9 Takeaways from the Fed's Interest Rate Cut

3 min
Dan North
Dan North Chief Economist North America

As expected, on September 18, 2019, the Federal Reserve lowered the overnight Fed Funds rate by 25 basis points (bps) from a range of 2%-2.25% to 1.75%-2%. The new interest rate cut says a lot about the state of the U.S. economy and there's plenty to dissect, but here are nine quick takeaways you may want to know for now:

  1. The statement accompanying the move was largely unchanged, citing strength in the labor market and consumption but weakness in business investment, exports and inflation. Also lending support to the decision was “..the implications of global developments for the economic outlook… (trade war, Brexit, etc.).

  2. However, opinions of the 17 members of the Federal Open Market Committee (FOMC) are diverging. Two members dissented, wanting to keep rates unchanged, while another dissented and wanted to cut rates by 50 bps.

  3. The “dot-plot” showing where members think the Fed Funds rate will be at the end of the year has a median value of 1.875%, meaning that the Fed does not project another rate cut in 2019, nor in 2020.

  4.  But medians are misleading, as are headlines based on them suggesting that the Fed does not project any more cuts this year. Ten members projected that rates would either remain at the level before the meeting or anticipated today’s cut as the last one. But fully seven members project another cut by the end of the year.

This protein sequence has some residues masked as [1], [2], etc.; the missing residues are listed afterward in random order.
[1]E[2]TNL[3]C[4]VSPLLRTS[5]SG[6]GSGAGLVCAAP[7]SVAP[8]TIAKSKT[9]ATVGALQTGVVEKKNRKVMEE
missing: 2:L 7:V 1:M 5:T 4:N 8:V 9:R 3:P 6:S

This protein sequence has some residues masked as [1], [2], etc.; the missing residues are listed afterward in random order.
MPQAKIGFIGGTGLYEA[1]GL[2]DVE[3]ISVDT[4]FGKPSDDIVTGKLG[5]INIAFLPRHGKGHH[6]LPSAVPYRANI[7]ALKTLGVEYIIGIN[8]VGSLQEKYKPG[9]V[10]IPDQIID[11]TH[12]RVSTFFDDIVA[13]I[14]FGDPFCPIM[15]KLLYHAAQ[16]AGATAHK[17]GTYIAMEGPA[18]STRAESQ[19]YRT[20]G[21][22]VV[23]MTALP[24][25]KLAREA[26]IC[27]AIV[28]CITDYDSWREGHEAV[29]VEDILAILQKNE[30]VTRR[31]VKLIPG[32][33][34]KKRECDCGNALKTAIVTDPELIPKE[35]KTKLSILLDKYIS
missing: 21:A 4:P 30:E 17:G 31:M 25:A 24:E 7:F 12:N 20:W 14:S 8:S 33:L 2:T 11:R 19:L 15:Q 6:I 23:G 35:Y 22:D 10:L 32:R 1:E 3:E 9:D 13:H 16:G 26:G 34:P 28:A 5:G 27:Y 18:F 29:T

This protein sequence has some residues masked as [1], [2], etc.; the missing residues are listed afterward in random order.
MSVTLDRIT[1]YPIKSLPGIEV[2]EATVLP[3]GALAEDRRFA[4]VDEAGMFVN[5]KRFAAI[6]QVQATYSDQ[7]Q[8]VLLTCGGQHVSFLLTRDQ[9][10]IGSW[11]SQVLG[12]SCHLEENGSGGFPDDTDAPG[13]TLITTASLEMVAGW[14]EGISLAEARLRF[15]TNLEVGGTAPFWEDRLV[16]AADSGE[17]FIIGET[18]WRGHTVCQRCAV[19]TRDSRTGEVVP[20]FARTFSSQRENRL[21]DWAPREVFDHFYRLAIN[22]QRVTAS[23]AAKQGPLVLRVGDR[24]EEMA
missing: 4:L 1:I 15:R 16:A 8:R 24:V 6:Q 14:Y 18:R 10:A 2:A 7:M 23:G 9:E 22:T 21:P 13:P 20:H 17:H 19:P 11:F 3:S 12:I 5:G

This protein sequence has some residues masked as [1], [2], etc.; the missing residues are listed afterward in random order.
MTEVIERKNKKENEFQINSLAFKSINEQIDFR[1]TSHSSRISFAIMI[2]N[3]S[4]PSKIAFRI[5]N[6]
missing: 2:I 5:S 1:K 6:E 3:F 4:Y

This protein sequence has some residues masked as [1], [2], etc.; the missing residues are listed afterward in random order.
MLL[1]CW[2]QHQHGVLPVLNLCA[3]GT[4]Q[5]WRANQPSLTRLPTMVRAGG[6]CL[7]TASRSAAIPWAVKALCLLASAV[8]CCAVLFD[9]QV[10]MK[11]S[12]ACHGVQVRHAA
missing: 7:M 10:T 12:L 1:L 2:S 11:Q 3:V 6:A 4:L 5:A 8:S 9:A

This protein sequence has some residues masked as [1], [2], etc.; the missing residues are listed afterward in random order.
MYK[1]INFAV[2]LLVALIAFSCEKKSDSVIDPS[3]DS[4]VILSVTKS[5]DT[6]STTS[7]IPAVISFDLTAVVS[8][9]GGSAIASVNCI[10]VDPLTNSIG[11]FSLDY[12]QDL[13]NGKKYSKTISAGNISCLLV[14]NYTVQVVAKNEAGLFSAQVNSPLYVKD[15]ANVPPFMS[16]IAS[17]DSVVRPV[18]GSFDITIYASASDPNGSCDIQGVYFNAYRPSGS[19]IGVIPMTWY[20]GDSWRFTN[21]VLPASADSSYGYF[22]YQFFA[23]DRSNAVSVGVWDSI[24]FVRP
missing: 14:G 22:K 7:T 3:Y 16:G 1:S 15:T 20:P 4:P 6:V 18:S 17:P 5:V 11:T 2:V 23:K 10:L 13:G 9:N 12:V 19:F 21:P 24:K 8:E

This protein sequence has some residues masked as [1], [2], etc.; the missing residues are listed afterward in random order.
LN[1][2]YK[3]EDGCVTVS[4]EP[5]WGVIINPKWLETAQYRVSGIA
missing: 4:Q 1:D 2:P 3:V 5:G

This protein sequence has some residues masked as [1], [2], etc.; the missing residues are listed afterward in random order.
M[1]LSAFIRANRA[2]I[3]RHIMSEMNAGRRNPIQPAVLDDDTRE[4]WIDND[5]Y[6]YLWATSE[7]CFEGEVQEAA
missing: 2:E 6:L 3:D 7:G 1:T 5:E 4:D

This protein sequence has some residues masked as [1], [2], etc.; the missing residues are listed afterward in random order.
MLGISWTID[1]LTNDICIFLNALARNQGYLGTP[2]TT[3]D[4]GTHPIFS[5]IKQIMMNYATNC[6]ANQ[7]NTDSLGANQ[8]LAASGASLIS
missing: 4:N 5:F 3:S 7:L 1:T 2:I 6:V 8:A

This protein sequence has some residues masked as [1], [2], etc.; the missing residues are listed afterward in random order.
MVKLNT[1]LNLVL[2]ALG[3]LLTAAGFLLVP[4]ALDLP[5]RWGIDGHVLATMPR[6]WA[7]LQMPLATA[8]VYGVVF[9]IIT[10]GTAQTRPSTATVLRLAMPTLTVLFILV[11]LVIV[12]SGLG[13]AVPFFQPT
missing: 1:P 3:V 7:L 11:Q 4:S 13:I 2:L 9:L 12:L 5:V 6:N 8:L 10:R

5. Opinions about 2020 are even more dispersed: eight members see another cut, two expect rates to stay the same, six expect one hike, and one expects two hikes.

  6. Futures markets are putting the odds of a cut by the end of the year at 59%.

  7.  We think more cuts in 2019 and 2020 are the most likely path.

  8. Chairman Powell also said that the Fed may have to resume growing its balance sheet, that is engage in more quantitative easing (QE), to help maintain liquidity in the financial system which has recently come under stress.

  9. Lower rates should help support the economy against a slowing labor market and a contracting manufacturing sector (and provide “insurance” against a continued trade war) but they can take as long as a year to have full effect.

The door remains open to another tax cut this year. How trade disputes with China and other key factors play out will determine if that comes to pass. 

I recently discussed many of the signs pointing to a 2020 recession in our "Take Control of Tomorrow" webinar. Watch it on demand if you'd like to get those insights along with tips for recession preparedness. 

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